“He told me he said, ‘I want to teach you real art, not the propaganda you know,’” Zhang recalled. His teacher made him promise not to tell his classmates about the lessons he was receiving.

During the hot Shanghai summers, in a stuffy room, Zhang learned about everything from classical European art to impressionism. He went on to graduate from the Department of Fine Art at the Shanghai Theater Academy in 1978. 

In 1987, the Asian Cultural Council of the Rockefeller Foundation invited him to New York for an academic study visit. He spent 20 years working in New York working as an artist and, eventually, a professor at NYU before moving to Los Angeles.

Six years after initially moving to New York, Zhang returned to China to visit his parents and observed that society was changing “tremendously.” He documents the changes in a series of sculptures called “China Chapter,” which feature in the “Light, Space and Time” exhibit.

The exhibit also includes a few paintings from Zhang’s “Rubbings” series. The series is meant to be a dialogue with nature, examining the sun, rain and the cosmos.

Zhang hopes that people who view his work will be able to see how his style has evolved over a decade from his roots in Shanghai to his current works.

“I’m not saying I’m Chinese artist. I am an artist with Chinese background, but I’m contemporary. So that is my direction.”

Julie W. Chang examines identity construction

For San Francisco-based artist Julie W. Chang, art is an opportunity to explore how identities are constructed, including her own.

Chang grew up as the only daughter of Chinese immigrants in an affluent beach town in Orange County, California.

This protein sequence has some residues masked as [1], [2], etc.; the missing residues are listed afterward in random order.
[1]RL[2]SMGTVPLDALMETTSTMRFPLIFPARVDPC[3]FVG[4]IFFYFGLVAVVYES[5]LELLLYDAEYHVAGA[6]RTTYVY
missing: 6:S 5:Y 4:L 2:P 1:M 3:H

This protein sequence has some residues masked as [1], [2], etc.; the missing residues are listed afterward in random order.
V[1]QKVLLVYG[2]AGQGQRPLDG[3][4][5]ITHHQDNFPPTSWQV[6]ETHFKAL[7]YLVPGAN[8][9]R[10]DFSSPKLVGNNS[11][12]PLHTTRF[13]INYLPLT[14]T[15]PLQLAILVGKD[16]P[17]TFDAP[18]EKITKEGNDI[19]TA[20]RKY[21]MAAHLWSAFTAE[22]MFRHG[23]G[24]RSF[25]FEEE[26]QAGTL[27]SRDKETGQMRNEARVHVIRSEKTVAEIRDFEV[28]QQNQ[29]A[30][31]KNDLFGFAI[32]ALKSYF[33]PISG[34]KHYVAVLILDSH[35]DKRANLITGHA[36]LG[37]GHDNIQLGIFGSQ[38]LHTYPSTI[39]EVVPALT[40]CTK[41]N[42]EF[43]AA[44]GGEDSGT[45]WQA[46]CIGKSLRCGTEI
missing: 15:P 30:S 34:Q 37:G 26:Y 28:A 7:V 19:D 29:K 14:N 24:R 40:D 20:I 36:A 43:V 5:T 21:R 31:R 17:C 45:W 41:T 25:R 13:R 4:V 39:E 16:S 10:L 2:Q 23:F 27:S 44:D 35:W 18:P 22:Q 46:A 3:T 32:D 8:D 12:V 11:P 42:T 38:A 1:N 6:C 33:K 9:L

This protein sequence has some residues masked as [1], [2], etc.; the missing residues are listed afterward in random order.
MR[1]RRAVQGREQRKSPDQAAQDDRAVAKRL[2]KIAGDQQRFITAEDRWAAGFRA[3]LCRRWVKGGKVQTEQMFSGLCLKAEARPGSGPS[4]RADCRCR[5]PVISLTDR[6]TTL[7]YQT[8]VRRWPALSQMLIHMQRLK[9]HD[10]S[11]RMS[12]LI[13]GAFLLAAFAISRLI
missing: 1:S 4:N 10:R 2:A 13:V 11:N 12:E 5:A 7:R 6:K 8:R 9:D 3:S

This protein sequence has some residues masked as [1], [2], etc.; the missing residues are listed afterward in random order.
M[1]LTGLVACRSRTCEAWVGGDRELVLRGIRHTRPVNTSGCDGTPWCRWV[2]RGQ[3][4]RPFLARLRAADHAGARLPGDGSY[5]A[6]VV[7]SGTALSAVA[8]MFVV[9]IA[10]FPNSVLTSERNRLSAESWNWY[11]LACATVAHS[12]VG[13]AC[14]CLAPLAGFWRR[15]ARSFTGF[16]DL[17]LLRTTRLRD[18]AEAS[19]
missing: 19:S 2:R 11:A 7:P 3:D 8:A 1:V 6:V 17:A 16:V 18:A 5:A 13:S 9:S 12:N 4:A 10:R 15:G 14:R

Exhibition view, Light, Space and Time, at Alisan Fine Arts. Works by Julie W Chang. Courtesy of Alisan Fine Art.

“By an early age, I was already certain of two truths. I would always be haunted by questions of self and other, belonging versus alienation. I could always find refuge, meaning and purpose in the process of creating or making,” Chang said in an email interview with AsAmNews.

“In school, this led me to pursue degrees in sociology and studio art, which have continued to be the foundation for my work to this day,” she added.

Chang called her relationship with her AANHPI identity “complicated,” but emphasized her gratitude to the AANHPI community. 

“To be included and so warmly embraced within the AANHPI in recent years has really challenged that story. The experience has been healing and empowering to say the least and I’m grateful for the opportunity to help grow, and to continue to grow, within this space and community,” Chang wrote to AsAmNews.

Chang’s intricate pieces reflect the diverse identities that exist around the globe.

“Working with patterns, symbols, textiles, weavings, etc. from diverse cultures allows me to celebrate differing perspectives, reflect a rich multiplicity of traditions and to invite the more difficult conversations around race, gender and class,” Chang wrote to AsAmNews.

In her Amulet series, for example, she colorful patterns are interwoven using paint and resin to symbolize “healing, wisdom, redemption, joy, enlightenment, interdependence and peace.” The series reflects on how those values exist as protective energies. 

In Migration, she used a “simple mathematical system to guide the interaction of shapes and color, in order to highlight the invented structures in which we operate: rules, constraints, and possibilities.”

“Light, Space and Time” is on display at Alisan Fine Arts’ gallery at 120 E 65th St, New York until June 22. 

AsAmNews is published by the non-profit, Asian American Media Inc. Follow us on FacebookX, InstagramTikTok and YouTube. Please consider making a tax-deductible donation to support our efforts to produce diverse content about the AAPI communities. We are supported in part by funding provided by the State of California, administered by the California State Library in partnership with the California Department of Social Services and the California Commission on Asian and Pacific Islander American Affairs as part of the Stop the Hate program. To report a hate incident or hate crime and get support, go to CA vs Hate.